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A Jorge Ordonez selection.
Grape: made from dried Pedro Ximenez grapes.
Region: DOP Montilla-Moriles, Andalucia, Spain
Ally's tasting notes: I don't always drink dessert wine, but this one absolutely blew me away. Silky smooth texture with a pleasant viscosity. Flavors of toasted almonds, honeyed figs, and toffee. It is a real treat!
Pairings: After meal as a dessert, or pair with a pastry with sweetness. It can also be served with ice and soda as a cooling and delicious drink.
Storage: With the bottle tightly corked, the wine will keep for months, even without refrigeration.
Jeb Dunnuck 95 Points
The 2015 Alvear Pedro Ximnez de Aada is another beauty. Made from sun-dried Pedro Ximnez grapes that were fermented and aged in large clay jars, it reveals a ruby/amber color as well as a great nose of orange liqueur, brown sugar, honeyed figs, and flowers. Uber-full-bodied, thick, and vicious, its a dessert wine geared for tiny sips. It will probably age forever.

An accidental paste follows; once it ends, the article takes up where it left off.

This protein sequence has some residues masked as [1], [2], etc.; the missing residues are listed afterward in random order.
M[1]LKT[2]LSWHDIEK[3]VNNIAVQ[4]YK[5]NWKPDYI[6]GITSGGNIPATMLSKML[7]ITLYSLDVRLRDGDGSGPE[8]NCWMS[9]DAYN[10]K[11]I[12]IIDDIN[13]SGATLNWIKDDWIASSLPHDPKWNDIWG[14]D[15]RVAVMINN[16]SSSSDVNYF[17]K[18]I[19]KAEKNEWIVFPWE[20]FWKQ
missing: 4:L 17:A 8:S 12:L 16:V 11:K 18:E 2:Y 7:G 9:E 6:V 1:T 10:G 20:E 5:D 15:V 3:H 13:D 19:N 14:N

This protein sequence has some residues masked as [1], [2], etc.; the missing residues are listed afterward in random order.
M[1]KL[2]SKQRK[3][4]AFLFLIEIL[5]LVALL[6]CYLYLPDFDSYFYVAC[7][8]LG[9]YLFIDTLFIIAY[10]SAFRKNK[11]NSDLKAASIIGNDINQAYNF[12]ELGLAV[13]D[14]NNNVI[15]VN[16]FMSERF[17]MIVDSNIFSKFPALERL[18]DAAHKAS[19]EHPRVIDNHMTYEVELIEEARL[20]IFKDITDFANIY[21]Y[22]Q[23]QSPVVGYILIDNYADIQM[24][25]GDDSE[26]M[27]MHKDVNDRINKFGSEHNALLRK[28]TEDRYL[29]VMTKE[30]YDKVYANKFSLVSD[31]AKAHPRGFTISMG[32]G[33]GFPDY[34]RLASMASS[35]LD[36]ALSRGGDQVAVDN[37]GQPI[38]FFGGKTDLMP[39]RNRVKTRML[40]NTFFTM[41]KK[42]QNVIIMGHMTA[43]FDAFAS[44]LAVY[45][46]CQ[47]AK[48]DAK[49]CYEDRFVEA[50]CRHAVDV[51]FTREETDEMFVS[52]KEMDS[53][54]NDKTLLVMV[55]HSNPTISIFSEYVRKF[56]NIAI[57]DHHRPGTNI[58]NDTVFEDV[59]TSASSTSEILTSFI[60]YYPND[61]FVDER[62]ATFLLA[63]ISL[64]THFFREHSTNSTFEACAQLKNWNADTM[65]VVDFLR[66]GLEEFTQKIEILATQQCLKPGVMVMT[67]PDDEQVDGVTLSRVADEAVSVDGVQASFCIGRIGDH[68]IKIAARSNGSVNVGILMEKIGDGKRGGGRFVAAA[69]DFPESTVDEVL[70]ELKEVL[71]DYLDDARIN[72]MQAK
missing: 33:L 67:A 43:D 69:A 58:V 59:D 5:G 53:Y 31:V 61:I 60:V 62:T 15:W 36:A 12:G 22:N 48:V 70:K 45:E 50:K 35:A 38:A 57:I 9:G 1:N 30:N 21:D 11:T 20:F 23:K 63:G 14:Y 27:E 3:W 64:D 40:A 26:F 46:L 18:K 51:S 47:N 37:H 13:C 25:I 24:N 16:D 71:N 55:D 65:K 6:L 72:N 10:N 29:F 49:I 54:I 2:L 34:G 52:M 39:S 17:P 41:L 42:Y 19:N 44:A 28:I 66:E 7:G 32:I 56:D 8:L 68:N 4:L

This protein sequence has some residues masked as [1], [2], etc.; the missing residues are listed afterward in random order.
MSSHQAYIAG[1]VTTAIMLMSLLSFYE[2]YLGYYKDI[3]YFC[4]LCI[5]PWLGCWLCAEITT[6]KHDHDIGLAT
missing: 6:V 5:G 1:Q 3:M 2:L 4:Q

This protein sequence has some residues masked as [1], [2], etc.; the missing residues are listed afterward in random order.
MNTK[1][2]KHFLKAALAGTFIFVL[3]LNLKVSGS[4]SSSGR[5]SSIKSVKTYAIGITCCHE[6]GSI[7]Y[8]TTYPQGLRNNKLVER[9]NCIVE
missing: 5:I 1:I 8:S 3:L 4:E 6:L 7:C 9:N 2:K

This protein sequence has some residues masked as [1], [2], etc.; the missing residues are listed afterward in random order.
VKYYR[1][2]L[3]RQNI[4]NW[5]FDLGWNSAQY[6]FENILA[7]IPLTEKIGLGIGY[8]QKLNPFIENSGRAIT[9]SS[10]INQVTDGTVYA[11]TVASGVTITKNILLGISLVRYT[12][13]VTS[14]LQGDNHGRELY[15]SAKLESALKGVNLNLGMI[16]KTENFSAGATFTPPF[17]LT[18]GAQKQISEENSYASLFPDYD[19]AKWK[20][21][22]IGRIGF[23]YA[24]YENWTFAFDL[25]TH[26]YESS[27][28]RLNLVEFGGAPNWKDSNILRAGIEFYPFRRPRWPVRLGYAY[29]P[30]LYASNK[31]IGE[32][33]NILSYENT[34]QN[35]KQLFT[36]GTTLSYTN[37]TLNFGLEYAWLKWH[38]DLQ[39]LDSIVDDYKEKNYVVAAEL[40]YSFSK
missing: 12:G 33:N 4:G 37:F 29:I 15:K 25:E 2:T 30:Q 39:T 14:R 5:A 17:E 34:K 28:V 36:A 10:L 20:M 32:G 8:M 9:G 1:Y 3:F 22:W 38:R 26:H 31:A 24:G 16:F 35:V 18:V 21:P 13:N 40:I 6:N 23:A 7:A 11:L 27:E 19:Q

Wine Enthusiast 92 Points
Heady caramel, maple and toffee aromas come in front of a viscous palate. Flavors that nearly match the nose don't waver on the finish, and from head to tail this plays up the richness of sun-dried Pedro Ximnez. In almost all vintages, Alvear de Aada is an exemplary Spanish dessert wine.
Michael Schachner, Wine Enthusiast, January 2020
100 Pedro Ximnez, whose historical origins lie along the Rhine river in Germany.
Alvears biggest asset due to the use of Pedro Ximnez is that the grape can naturally reach 15-16 alcohol by volume on the vine levels that Palomino could never reach. The result is that Alvear never forties their Finos or Amontillados (or Palo Cortados for that matter) and they only use fortication in their olorosos or sweet wines. Alvear Pedro Ximnez de Aada is a vintage dated sweet wine from the estates Pedro Ximnez vineyards. The grapes are harvested at typical levels of ripeness, and dried in the blazing Montilla sun on mats in the vineyards. The wine is vinied in open clay amphora, and fortied to halt the fermentation.
12 months in traditional large earthenware jars, called tinajas